How professional athletes incorporate stretching into their daily routine

For many, stretching is the hidden link to better fitness
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Individuals on the cutting edge of fitness ? top athletes, trainers, exercise scientists ? are "easily sold" that flexibility is a key strategy toward getting better or feeling better or both, according to David Upton, a Fort Worth-based strength and conditioning consultant and spokesman for the American Council on Exercise.

The Olympians who recently finishing leaping, sprinting and landing perfectly across our TV screens have been focused on advanced stretching techniques for years.

Gymnasts, for example, go through elaborate routines that even include contracting muscles during a stretch. Track stars wouldn't think of getting ready ? or winding down ? from a race any other way than by stretching.

And, if newly-minted Olympic champions don't impress you, consider Michael Jordan's trainer, Tim S. Grover, has used stretching between each weightlifting exercise for years with his most famous client and more than 30 other pro basketball and major league baseball stars, including ex-Bulls Scottie Pippen and Ron Harper and Bulls rookie Marcus Fizer.

"Stretching can dramatically improve your athletic performance," says Grover, who runs the Chicago-based ATTACK Athletics "sports enhancement" firm. "For example, studies show the proper stretching program can add inches to your vertical jump. Every jump actually starts with a stretch; the muscles rapidly elongate before contracting for the leap. The more you can lengthen the muscles, the more spring you can get in your jump."

Upton has experienced similar results with clients.

He worked with one world-class runner who improved each stride length by a half-inch with a flexibility program and ultimately won 10K races he was previously losing by 20 to 30 meters.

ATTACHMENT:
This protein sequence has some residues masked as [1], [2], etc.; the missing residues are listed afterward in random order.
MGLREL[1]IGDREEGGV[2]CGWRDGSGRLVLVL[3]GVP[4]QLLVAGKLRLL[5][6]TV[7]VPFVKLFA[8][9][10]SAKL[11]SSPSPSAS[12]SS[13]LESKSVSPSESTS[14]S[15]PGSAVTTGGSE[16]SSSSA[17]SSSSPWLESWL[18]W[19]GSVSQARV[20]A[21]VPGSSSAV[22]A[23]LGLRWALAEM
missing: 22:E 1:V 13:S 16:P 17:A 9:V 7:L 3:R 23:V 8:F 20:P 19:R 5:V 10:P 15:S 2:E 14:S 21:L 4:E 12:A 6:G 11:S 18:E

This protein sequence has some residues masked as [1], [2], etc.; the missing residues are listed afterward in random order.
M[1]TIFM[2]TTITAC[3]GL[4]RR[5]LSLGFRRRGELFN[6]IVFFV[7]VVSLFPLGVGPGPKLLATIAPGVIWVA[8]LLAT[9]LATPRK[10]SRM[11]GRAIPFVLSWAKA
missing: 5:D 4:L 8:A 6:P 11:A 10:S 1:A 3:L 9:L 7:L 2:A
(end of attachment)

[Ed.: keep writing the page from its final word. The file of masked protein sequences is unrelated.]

He introduced trunk rotation stretches to a scratch golfer who added 20 yards to his drives in 12 weeks by doing the flexibility workouts every day.

But I?m no pro!

OK, so maybe slam dunking or playing scratch golf is not in your future. But getting stronger is a goal everyone can appreciate.

Research published this summer shows people who incorporate stretching into their weightlifting programs increase muscle strength at higher rates than non-stretchers.

Studies on aging similarly indicate people who follow a flexibility routine will be more independent in their daily lives and decrease their risk of falling.

Interestingly, the most cited benefit of stretching ? preventing injury ? is hotly debated by exercise physiologists.

The controversy centers on whether people benefit more from warming up the muscles with light aerobic activity or by stretching them. What's accepted is stretching and flexibility-oriented activities (such as yoga or tai chi) will increase range of motion, decrease muscle soreness and stiffness by supplying more oxygen to the blood, encouraging relaxation and improving posture.

Perhaps best of all, flexibility can require the least amount of time in your personal fitness equation (unless you have figured out a way to prepare fruits, vegetables, whole grains, nuts and seeds in a flash).

Five minutes in the morning and another five at night can make a noticeable difference.